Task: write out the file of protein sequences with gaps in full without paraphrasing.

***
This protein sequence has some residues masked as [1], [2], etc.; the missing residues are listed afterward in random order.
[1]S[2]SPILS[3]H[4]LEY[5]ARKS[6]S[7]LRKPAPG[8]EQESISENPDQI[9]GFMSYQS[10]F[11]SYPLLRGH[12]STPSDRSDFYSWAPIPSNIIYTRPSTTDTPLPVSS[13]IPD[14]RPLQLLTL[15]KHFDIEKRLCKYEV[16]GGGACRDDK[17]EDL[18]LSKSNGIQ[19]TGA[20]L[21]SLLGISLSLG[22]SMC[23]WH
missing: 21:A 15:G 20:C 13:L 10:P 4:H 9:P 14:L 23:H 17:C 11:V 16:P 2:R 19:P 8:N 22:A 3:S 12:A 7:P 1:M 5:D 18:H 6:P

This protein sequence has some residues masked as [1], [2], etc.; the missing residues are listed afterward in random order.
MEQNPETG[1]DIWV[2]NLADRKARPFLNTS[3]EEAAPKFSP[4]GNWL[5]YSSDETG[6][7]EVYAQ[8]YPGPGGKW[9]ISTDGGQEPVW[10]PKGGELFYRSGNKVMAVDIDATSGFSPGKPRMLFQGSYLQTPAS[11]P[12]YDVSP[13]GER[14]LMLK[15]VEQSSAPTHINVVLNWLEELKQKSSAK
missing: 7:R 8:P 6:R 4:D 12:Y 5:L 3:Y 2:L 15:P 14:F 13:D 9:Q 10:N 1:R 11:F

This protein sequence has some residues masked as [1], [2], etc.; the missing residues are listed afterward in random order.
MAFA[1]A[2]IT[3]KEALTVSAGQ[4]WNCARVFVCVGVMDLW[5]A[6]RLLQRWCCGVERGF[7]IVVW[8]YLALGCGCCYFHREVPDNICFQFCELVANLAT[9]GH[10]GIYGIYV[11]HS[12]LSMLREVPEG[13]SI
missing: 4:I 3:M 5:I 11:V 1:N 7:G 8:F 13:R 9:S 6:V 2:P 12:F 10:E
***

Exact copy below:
This protein sequence has some residues masked as [1], [2], etc.; the missing residues are listed afterward in random order.
[1]S[2]SPILS[3]H[4]LEY[5]ARKS[6]S[7]LRKPAPG[8]EQESISENPDQI[9]GFMSYQS[10]F[11]SYPLLRGH[12]STPSDRSDFYSWAPIPSNIIYTRPSTTDTPLPVSS[13]IPD[14]RPLQLLTL[15]KHFDIEKRLCKYEV[16]GGGACRDDK[17]EDL[18]LSKSNGIQ[19]TGA[20]L[21]SLLGISLSLG[22]SMC[23]WH
missing: 21:A 15:G 20:C 13:L 10:P 4:H 9:P 14:L 23:H 17:C 11:V 16:P 2:R 19:P 8:N 22:A 3:S 12:A 7:P 1:M 5:D 18:H 6:P

This protein sequence has some residues masked as [1], [2], etc.; the missing residues are listed afterward in random order.
MEQNPETG[1]DIWV[2]NLADRKARPFLNTS[3]EEAAPKFSP[4]GNWL[5]YSSDETG[6][7]EVYAQ[8]YPGPGGKW[9]ISTDGGQEPVW[10]PKGGELFYRSGNKVMAVDIDATSGFSPGKPRMLFQGSYLQTPAS[11]P[12]YDVSP[13]GER[14]LMLK[15]VEQSSAPTHINVVLNWLEELKQKSSAK
missing: 7:R 8:P 6:R 4:D 12:Y 5:L 3:Y 2:L 15:P 14:F 13:D 9:Q 10:N 1:R 11:F

This protein sequence has some residues masked as [1], [2], etc.; the missing residues are listed afterward in random order.
MAFA[1]A[2]IT[3]KEALTVSAGQ[4]WNCARVFVCVGVMDLW[5]A[6]RLLQRWCCGVERGF[7]IVVW[8]YLALGCGCCYFHREVPDNICFQFCELVANLAT[9]GH[10]GIYGIYV[11]HS[12]LSMLREVPEG[13]SI
missing: 4:I 3:M 5:I 11:V 1:N 7:G 8:F 13:R 9:S 6:V 2:P 12:F 10:E